Pantone colour of the year announced and it's a shade of green

The firm's choice refelects the zeitgest in fashion and design 

Kashmira Gander@kashmiragander
Thursday 08 December 2016 15:11
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Pantone has announced that a "fresh and zesty yellow-green" will be the colour of 2017.

The highly influential colour-matching firm said that "Greenery" will be the dominant shade in fashion and design for the next 12 months - in a nod towards the turbulent global political climate.

“Bringing forth a refreshing take, Greenery is a tangy yellow-green that speaks to our need to explore, experiment and reinvent,” said the firm, adding that it is suggestive of "flourishing foliage" while its "fertile attributes signals one to take a deep breath, oxygenate and reinvigorate."

Pantone has declared 'Greenery' as the colour of the year

Last year, Pantone declared dusty pink Rose Quartz and baby blue-ish Serenity as the colours of 2016, describing them as “welcoming colors that fulfill our yearning for reassurance and security.”

“While Serenity and Rose Quartz expressed the need for harmony in a chaotic world,” said Leatrice Eiseman, Executive Director of the Pantone Color Institute, “Greenery bursts forth in 2017 to provide us with the hope we collectively yearn for amid a complex social and political landscape."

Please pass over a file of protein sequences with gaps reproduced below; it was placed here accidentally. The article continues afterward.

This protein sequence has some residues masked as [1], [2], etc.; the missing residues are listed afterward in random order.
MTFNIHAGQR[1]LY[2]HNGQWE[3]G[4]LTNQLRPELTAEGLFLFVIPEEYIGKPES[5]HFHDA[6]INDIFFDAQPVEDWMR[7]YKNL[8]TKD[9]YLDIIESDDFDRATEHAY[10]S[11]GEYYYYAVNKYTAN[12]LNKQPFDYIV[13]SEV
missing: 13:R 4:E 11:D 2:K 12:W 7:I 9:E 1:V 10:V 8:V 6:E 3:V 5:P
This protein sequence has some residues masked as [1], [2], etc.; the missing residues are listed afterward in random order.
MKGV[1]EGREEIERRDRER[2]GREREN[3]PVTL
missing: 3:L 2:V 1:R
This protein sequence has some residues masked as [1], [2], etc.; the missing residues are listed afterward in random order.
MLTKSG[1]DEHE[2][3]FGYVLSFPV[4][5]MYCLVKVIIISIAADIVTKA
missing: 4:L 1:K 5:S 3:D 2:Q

Pantone determines the colour of the year by studying trends in fashion and design in existing products and those set to be released.

The firm’s prediction in turn influences the hues chosen by mainstream retailers and their designers eager to keep on trend.

In 2015 brown-hued Marsala was the shade of the year, while 2014's was a purple Radiant Orchid. 2013 marked the last time a green shade had been colour of the year, with Emerald.

“It has become like Hoover – it is almost an alternative name for colour. “Choose a Pantone”, is regularly heard in design studios,” Adrian Shaughnessy, a senior tutor at the Royal College of Art school of communication told The Independent.

However he argued that designers on the cutting edge may shy away from using a Colour of the Year in a bid to avoid following the herd.

“I’d argue that for graphic designers wanting to make innovative colour choices, knowing that a colour has been made Colour of the Year would be a reason not to use it. If there’s a chance that you will see this colour everywhere, that’s a good reason to avoid using it.”

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